At least two Idaho National Laboratory workers inhaled plutonium oxide Tuesday at a nuclear reactor that has been closed down since 1992.
A third employee may have gotten an internal dose of the slightly radioactive material. Sixteen employees were exposed to the plutonium at the Zero Power Physics Reactor, INL officials said in a telephone press conference Wednesday. The employees were decommissioning the reactor that was fueled by weapons-grade plutonium -- plutonium pure enough to build bombs.
They were packaging the fuel for transport to a DOE facility in Nevada, but the destination is classified, officials said. DOE officials told me in the 1980s when I toured the reactor that the weapons-grade plutonium was loaned to the U.S. by the British government.
The fuel, in stainless steel cladding, was allowed to come into contact with oxygen, creating the plutonium oxide that is toxic and easily inhaled. But the workers were unaware the very pure plutonium had degraded.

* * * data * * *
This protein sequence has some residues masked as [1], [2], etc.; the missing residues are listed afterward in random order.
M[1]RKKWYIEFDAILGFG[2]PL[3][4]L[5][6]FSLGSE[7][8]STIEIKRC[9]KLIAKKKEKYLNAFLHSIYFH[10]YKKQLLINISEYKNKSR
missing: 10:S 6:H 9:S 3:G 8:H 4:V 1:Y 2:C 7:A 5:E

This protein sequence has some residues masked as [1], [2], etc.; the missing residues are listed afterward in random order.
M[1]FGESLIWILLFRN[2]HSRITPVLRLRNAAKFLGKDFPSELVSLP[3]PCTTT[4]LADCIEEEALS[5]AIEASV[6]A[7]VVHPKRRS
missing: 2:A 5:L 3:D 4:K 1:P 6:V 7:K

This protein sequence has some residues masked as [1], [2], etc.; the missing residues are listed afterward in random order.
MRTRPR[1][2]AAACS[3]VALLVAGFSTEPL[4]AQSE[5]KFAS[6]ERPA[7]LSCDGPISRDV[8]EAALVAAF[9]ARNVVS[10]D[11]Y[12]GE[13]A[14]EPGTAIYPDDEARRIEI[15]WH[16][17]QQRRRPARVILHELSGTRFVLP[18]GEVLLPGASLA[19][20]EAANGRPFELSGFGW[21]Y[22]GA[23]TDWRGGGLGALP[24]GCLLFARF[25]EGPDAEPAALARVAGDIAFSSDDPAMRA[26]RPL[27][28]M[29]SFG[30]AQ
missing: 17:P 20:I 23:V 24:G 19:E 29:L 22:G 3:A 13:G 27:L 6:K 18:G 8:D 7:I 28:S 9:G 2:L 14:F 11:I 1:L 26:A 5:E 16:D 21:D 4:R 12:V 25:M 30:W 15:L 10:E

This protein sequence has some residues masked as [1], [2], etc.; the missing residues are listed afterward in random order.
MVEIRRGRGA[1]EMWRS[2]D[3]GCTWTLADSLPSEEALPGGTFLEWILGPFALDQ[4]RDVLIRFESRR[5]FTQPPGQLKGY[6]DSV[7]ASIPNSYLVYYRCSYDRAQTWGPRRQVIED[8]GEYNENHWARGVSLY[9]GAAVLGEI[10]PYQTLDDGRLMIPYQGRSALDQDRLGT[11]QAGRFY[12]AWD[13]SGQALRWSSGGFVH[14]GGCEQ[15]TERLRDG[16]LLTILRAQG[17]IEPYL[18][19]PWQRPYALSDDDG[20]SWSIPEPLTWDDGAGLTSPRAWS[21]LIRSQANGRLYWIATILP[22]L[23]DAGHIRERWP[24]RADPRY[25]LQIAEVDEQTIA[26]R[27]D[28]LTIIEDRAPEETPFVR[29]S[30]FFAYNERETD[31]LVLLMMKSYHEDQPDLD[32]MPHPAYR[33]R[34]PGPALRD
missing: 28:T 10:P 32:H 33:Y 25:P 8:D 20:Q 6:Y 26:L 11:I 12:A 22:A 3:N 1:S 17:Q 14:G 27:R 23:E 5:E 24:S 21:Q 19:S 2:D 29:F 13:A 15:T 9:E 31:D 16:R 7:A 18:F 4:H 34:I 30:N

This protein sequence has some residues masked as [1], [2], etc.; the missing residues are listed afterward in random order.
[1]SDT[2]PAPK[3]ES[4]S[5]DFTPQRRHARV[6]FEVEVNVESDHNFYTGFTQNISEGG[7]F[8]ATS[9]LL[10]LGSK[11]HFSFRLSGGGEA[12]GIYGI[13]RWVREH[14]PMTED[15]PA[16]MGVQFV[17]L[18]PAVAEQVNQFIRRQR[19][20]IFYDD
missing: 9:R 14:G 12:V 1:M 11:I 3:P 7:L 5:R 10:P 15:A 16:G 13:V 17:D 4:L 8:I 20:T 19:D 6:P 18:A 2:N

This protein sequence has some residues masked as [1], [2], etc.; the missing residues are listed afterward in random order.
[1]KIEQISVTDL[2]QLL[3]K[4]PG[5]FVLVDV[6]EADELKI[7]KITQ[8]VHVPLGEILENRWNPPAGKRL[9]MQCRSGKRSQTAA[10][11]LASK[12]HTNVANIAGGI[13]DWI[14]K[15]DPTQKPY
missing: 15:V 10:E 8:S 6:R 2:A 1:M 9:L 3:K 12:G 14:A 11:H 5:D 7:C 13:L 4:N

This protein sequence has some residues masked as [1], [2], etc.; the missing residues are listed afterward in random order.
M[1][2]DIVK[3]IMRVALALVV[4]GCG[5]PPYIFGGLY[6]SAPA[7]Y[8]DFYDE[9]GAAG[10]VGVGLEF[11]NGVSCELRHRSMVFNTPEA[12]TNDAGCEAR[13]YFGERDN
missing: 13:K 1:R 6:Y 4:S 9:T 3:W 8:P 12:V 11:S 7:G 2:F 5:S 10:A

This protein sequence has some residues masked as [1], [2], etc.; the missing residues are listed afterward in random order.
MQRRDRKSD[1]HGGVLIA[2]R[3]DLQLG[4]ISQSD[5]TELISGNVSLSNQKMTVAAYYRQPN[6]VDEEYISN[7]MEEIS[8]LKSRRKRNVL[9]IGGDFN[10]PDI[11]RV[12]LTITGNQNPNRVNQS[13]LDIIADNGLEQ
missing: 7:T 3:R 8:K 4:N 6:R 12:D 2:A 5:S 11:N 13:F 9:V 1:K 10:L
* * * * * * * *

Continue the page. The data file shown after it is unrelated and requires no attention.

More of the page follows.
The “hazards were not thoroughly understood and controls were not properly in place,” said Phil Breidenbach, nuclear operations director of the Materials and Fuel Complex that used to be the Experimental Breeder Reactor II complex.
Plutonium oxide exposure externally is not a threat because it emits only alpha radiation. But itcan lodge in the lung as a particle.
It can be coughed out but the plutonium can get into the bloodstream. Plutonium that reaches body organs generally stays in the body for decades and continues to expose the surrounding tissue to radiation, which increases the risk of cancer.